This is the same problem identified by scholars about any "diversity" programming in the organizational environment. The purpose of "organization" is to simplify power and control over people to a single end -- in the case of corporations, it is profit. Any discourse that emphasizes or multiplies differences and incompatibilities is in for a rough time.
I spend a lot of time in my work discussing the different ways in which people express gender identity and expression, and the different types of transgender people that they might see in their environment. I use many different case studies and role play to try to emphasize that one size does not fit all. But, of course, I am doing so in a one-size-fits-all environment.
At one very large company where I consulted, I heard about a perfect example of this problem. There was a transgender employee who had transitioned several years earlier in a manufacturing plant on the production floor. The senior HR manager was very sympathetic and wanted to do everything possible to help this employee transition smoothly at work. The company called in a consultant who advised that there should be a big meeting of everyone in the plant with the trans employee present. The senior HR manager, a very accomplished communicator from the upper middle class, thought this was the perfect idea. The transgender employee, a blue collar worker whose expertise was in manufacturing, and was not interested in a lot of interaction with her co-workers on the subject, objected, indicating that this was a private matter, that such a meeting would feel very violative of her privacy, and that she did not want to have everyone voting on her transition. After several tense meetings where management and the trans employee battled back and forth, management then decided that, if she would not do it their way, they would do nothing. As a result, there was little communication with co-workers, and what little there was seems to have been poisoned by management, and it very quickly went wrong. The harassment got so bad that the trans employee quit.
Elitism is a very intractable problem in human relations, written about by sociologists for more than a hundred years. Elites gain power over time by creating networks of powerful allies. They rely on recommendations from their elite friends. There is little chance of influencing elites without being an elite as well. And some elites, perhaps more than some, tend to think that they are so smart and wonderful and effective that they lose all humility, and if you don't want to do it their way -- well, you're in little position to object.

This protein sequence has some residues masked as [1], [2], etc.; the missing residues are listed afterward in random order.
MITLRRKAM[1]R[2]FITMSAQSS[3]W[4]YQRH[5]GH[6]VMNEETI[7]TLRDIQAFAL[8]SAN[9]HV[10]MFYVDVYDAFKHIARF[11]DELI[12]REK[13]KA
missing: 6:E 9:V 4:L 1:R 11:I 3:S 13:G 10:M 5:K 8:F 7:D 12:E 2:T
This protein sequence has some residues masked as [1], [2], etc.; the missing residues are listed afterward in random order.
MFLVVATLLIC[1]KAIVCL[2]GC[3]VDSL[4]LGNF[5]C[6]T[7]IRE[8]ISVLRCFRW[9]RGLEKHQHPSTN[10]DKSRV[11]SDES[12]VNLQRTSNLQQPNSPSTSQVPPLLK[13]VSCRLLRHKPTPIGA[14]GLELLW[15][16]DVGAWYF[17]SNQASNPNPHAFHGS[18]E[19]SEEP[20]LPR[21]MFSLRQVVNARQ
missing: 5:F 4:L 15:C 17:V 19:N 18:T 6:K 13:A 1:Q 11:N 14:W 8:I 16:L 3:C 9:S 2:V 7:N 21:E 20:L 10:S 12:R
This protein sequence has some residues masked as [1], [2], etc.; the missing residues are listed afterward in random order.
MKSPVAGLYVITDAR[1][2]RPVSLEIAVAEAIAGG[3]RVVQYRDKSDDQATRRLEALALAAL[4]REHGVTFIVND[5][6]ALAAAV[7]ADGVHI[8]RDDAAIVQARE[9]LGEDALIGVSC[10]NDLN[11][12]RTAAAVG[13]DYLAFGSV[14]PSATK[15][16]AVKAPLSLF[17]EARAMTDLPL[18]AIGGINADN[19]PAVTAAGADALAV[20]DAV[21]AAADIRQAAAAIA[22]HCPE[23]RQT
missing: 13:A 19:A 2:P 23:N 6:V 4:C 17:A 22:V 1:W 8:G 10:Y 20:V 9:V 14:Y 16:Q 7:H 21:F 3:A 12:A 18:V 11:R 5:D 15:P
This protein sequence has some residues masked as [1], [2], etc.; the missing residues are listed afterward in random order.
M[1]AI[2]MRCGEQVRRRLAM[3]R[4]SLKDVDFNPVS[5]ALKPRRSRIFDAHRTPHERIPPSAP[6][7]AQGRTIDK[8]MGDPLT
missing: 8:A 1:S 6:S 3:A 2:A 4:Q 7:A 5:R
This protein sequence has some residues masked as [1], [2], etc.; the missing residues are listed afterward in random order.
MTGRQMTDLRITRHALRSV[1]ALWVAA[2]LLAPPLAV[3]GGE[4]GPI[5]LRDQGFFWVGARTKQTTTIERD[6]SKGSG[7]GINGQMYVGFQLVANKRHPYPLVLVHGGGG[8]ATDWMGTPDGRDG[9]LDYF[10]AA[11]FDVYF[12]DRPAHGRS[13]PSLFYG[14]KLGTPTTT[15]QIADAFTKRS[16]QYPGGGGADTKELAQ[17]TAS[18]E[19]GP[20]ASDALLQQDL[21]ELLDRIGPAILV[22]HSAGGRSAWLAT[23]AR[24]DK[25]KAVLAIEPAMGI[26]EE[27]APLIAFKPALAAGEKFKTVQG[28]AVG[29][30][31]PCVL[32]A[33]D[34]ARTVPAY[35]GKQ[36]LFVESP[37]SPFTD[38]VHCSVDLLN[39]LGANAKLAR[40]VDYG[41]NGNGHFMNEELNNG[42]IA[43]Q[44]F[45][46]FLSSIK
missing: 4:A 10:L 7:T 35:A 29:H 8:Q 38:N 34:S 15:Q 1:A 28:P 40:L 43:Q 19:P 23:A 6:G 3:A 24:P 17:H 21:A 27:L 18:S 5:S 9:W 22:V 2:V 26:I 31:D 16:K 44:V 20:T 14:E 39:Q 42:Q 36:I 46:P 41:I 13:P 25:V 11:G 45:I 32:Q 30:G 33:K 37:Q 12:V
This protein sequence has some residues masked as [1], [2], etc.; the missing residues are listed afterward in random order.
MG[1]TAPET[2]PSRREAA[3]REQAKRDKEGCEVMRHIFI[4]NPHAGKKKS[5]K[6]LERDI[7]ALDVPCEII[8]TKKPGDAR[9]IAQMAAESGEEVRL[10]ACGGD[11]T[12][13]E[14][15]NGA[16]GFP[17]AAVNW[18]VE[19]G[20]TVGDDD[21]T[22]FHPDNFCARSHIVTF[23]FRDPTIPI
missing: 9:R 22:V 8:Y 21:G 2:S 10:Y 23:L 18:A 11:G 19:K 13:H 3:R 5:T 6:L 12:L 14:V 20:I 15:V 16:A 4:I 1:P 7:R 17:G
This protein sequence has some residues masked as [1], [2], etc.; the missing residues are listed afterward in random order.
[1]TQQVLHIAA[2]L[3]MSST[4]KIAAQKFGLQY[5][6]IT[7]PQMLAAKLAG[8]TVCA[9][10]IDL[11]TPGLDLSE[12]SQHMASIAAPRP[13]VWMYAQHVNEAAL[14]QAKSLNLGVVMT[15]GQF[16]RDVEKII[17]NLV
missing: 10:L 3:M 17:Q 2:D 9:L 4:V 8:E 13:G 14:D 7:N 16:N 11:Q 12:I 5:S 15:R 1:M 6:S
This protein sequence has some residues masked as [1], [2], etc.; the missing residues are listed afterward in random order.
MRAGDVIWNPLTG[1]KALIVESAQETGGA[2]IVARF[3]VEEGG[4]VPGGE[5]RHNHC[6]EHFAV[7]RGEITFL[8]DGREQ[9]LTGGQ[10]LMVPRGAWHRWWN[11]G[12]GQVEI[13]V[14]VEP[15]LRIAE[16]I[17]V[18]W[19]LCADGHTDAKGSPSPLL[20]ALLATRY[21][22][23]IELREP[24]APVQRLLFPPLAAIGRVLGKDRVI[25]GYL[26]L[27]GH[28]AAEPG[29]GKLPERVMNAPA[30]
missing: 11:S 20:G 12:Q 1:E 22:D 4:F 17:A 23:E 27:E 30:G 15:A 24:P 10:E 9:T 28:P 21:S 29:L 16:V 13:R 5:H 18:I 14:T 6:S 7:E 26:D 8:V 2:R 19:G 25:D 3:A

This is especially ironic given my position as an adviser to the powerful regarding the disenfranchised, and my own outsider position. And, despite what you may think, my position is as an outsider. I did not graduate from elite universities, I am not teaching at an elite university, and I am a transsexual. Although I have been lucky to gain some recognition from some progressive elites, I am really nobody in the scheme of things.
In this vein, I found it interesting in the Harvard case study that the fictional HR manager, Henrietta, dismisses any consultant who identifies as transgender. "The problem is," she says, "I've been checking into resources, and many of the coaches and advisers in this business are transgender themselves. That could turn Alex off completely." In other words, a consultant who is transgender is by definition an "outsider."
The problem of the elite-minority connection is also further complicated by the fact that non-elites, subjected much more to unbuffered market forces than elites are, have even less incentive than elites do to eliminate discrimination. If we refuse to deal with elites, then nothing gets done. Dean Spade has made very persuasive arguments that the solution to this is grassroots community organizing. My concern with that is -- who's got time for that? And one still needs fundraising, and elites can, because of the nature of capitalism, fundraise much more effectively. Without that, community organizations tend to fall apart. Just look at what happened to United ENDA. And NCTE is still three or four people in an office in DC. Whither NTAC? It's Time, America? Transgender Menace?
I am not ready to give up my efforts to work with the elites, though I am happy enough to work with anyone who will listen, and to include anyone who wants to be included. One must be able to tolerate a lot of contradiction in this business.
Professor Bell's influential article that I mentioned at the top of this article -- decrying white elitism -- where did that appear?
The Harvard Law Review.
Projectors, don't worry about raining on my parade. It's been raining here for quite a while.